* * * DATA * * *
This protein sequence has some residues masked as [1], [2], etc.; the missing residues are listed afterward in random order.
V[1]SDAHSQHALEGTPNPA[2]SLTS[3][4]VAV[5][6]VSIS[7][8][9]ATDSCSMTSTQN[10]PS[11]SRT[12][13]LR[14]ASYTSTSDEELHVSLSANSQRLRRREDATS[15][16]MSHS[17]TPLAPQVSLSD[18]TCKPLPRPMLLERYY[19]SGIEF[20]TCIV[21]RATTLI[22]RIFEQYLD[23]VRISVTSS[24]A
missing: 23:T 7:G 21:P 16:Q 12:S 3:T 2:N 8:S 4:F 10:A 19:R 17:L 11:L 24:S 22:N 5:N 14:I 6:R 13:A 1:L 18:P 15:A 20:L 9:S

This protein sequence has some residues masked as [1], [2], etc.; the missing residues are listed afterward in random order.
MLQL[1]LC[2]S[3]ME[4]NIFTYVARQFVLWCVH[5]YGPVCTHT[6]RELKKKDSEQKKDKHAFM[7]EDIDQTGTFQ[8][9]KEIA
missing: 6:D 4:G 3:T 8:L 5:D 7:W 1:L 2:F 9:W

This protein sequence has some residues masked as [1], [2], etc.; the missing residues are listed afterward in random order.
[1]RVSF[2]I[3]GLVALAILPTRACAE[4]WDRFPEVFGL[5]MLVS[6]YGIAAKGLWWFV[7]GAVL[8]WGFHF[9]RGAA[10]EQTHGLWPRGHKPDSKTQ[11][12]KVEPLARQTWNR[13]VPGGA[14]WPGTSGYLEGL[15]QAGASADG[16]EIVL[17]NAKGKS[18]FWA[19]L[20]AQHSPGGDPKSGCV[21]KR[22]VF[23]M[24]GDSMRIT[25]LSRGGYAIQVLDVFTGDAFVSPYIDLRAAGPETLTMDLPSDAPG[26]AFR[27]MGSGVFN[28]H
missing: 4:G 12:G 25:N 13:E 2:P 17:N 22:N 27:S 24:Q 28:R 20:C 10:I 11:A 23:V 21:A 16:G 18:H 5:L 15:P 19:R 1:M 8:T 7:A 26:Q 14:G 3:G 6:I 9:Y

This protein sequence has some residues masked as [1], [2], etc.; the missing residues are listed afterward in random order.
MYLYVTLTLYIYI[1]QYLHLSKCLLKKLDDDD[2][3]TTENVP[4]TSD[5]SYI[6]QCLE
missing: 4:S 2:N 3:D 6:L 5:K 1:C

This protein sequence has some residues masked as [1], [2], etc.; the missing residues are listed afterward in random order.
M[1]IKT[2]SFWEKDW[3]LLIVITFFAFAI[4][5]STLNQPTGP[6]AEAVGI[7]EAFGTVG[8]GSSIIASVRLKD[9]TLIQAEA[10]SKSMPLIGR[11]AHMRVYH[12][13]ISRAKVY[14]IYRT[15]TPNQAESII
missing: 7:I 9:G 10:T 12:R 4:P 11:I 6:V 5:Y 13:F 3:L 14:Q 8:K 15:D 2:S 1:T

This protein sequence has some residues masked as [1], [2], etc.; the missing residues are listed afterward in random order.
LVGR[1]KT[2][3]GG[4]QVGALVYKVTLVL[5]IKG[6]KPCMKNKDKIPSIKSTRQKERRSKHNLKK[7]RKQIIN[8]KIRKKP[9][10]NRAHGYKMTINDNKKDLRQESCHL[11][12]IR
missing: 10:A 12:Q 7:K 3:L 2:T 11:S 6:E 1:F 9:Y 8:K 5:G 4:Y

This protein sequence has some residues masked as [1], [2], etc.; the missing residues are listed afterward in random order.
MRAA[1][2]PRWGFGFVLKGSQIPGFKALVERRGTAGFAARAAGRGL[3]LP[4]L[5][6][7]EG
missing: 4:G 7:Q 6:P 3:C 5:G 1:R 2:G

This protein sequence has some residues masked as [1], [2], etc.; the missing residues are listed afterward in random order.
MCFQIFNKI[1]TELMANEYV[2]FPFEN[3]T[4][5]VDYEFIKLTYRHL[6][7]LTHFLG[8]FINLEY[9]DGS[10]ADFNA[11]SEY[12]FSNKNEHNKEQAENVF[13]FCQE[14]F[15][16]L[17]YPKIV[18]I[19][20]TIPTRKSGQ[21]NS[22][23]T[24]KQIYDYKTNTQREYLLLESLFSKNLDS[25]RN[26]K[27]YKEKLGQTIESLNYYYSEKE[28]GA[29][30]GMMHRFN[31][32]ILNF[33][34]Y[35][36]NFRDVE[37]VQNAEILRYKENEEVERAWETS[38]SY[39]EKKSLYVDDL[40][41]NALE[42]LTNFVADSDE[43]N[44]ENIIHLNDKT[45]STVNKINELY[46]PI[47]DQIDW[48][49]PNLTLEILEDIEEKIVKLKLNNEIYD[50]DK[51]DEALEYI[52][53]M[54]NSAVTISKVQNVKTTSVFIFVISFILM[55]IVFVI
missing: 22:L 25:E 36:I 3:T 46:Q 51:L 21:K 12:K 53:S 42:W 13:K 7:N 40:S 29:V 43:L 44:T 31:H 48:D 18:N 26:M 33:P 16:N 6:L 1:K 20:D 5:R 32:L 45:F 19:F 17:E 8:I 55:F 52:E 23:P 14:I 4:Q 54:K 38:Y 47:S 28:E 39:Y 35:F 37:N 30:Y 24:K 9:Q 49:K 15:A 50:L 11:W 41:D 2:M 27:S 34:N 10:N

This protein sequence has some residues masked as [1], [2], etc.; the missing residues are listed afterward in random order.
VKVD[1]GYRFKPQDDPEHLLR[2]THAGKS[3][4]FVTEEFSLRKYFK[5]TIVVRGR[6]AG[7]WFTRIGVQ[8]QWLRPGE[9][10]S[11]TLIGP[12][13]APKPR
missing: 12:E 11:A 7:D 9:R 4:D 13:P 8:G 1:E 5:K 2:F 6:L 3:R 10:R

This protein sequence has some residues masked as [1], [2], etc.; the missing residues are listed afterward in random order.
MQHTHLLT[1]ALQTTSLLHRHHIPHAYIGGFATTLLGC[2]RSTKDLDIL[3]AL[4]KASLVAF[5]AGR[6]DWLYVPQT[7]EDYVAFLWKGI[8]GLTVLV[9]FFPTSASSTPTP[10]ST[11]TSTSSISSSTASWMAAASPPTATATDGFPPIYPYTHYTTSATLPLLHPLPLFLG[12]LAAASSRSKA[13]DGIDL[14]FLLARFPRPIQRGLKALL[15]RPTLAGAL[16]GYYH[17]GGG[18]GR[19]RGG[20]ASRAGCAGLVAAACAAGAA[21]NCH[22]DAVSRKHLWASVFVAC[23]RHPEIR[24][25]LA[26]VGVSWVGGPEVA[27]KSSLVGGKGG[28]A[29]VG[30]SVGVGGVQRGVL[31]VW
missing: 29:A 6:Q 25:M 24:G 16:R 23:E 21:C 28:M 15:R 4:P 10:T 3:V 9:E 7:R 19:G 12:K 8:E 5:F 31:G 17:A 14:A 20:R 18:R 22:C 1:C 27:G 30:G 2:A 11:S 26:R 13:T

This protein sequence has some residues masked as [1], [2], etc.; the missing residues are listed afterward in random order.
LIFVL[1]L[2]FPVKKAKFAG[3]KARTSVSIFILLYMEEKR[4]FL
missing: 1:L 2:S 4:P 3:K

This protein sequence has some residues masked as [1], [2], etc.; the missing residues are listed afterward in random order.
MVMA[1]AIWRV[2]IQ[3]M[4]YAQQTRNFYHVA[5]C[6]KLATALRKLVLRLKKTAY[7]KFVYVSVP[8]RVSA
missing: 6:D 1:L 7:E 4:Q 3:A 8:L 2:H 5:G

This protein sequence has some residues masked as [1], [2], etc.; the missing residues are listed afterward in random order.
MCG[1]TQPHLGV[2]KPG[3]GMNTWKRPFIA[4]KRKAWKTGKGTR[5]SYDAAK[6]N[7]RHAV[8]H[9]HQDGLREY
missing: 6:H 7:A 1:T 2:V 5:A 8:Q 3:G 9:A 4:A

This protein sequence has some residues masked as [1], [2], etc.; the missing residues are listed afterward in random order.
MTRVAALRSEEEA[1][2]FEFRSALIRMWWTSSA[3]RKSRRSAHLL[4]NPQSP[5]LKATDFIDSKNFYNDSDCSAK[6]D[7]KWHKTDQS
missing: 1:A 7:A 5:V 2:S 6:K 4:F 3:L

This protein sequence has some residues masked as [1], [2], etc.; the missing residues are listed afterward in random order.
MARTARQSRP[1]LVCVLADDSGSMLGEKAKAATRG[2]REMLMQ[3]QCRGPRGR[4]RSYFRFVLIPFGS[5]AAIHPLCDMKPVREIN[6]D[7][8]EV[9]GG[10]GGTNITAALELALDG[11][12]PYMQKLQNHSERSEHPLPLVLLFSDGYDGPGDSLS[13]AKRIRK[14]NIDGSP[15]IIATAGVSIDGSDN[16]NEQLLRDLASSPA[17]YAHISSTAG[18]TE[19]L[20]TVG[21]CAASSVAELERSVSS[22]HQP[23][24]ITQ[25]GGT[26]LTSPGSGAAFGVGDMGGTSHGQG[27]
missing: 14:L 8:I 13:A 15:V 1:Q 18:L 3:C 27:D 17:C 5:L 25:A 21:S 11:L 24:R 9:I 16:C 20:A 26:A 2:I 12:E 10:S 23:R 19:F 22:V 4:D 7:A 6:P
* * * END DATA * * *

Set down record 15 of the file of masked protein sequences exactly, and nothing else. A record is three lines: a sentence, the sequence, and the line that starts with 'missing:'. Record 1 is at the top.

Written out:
This protein sequence has some residues masked as [1], [2], etc.; the missing residues are listed afterward in random order.
MARTARQSRP[1]LVCVLADDSGSMLGEKAKAATRG[2]REMLMQ[3]QCRGPRGR[4]RSYFRFVLIPFGS[5]AAIHPLCDMKPVREIN[6]D[7][8]EV[9]GG[10]GGTNITAALELALDG[11][12]PYMQKLQNHSERSEHPLPLVLLFSDGYDGPGDSLS[13]AKRIRK[14]NIDGSP[15]IIATAGVSIDGSDN[16]NEQLLRDLASSPA[17]YAHISSTAG[18]TE[19]L[20]TVG[21]CAASSVAELERSVSS[22]HQP[23][24]ITQ[25]GGT[26]LTSPGSGAAFGVGDMGGTSHGQG[27]
missing: 14:L 8:I 13:A 15:V 1:Q 18:L 3:C 27:D 17:C 5:L 25:A 21:S 11:L 24:R 9:I 16:C 20:A 26:A 2:I 12:E 10:S 23:R 19:F 22:V 4:D 7:A 6:P